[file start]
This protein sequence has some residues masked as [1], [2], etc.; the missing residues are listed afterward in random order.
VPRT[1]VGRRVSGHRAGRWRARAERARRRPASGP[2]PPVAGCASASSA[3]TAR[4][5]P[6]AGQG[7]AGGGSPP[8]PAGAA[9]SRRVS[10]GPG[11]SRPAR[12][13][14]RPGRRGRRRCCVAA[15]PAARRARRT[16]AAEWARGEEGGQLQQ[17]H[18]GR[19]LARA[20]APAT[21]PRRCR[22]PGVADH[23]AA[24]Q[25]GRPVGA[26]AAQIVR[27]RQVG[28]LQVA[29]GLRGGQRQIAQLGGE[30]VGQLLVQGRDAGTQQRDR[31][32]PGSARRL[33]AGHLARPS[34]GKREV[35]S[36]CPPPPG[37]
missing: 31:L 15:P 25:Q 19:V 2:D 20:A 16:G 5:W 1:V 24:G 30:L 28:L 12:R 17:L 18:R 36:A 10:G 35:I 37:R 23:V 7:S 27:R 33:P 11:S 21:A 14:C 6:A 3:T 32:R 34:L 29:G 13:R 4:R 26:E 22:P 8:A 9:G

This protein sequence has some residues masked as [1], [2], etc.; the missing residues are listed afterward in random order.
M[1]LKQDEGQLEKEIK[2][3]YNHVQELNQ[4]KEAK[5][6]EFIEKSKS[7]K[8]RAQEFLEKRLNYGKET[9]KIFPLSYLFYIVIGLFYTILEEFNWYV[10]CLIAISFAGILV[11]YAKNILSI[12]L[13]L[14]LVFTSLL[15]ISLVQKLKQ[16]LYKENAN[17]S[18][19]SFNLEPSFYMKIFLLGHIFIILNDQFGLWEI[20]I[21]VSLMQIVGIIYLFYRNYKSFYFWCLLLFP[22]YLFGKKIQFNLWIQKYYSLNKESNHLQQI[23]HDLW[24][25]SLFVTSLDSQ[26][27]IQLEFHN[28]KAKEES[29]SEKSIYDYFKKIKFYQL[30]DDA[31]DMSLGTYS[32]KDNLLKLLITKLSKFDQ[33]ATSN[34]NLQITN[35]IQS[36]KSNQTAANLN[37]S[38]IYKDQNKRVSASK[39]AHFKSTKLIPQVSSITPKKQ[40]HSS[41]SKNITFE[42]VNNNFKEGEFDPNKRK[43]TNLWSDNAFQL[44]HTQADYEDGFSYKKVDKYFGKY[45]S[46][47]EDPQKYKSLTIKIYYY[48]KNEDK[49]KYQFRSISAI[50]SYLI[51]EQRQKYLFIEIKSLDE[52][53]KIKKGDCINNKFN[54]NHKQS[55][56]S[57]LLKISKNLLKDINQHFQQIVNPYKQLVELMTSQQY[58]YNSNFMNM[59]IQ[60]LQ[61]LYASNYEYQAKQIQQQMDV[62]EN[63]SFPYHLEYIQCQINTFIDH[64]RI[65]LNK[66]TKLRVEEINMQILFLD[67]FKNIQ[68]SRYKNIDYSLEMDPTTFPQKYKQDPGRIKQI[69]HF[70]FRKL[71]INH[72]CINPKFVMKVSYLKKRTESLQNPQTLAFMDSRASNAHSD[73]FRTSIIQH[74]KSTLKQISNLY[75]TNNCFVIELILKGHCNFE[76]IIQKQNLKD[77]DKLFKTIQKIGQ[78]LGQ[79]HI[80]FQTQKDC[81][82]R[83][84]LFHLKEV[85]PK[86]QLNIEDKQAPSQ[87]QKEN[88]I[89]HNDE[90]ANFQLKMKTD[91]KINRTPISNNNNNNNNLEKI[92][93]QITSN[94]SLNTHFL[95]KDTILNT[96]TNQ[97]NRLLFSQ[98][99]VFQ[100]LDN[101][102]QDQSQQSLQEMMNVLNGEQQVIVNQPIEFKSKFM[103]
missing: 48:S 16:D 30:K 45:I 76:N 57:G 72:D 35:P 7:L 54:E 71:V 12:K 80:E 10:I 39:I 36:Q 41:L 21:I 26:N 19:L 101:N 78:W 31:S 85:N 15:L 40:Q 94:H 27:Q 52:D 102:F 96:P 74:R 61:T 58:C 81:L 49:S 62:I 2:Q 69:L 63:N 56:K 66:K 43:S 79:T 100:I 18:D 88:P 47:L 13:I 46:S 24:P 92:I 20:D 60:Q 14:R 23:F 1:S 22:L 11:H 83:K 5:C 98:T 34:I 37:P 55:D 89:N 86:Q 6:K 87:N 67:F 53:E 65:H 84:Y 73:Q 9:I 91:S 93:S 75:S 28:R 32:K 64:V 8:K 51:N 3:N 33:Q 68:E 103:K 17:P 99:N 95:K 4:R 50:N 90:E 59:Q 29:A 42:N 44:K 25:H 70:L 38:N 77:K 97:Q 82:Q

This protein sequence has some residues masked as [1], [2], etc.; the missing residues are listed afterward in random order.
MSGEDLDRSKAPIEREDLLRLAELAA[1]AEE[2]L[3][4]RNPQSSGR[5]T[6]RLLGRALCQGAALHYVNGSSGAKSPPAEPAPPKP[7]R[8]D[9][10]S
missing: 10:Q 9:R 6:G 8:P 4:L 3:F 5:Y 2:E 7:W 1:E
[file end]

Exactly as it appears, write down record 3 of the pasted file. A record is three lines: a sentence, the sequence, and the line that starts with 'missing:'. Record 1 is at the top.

This protein sequence has some residues masked as [1], [2], etc.; the missing residues are listed afterward in random order.
MSGEDLDRSKAPIEREDLLRLAELAA[1]AEE[2]L[3][4]RNPQSSGR[5]T[6]RLLGRALCQGAALHYVNGSSGAKSPPAEPAPPKP[7]R[8]D[9][10]S
missing: 10:Q 9:R 6:G 8:P 4:L 3:F 5:Y 2:E 7:W 1:E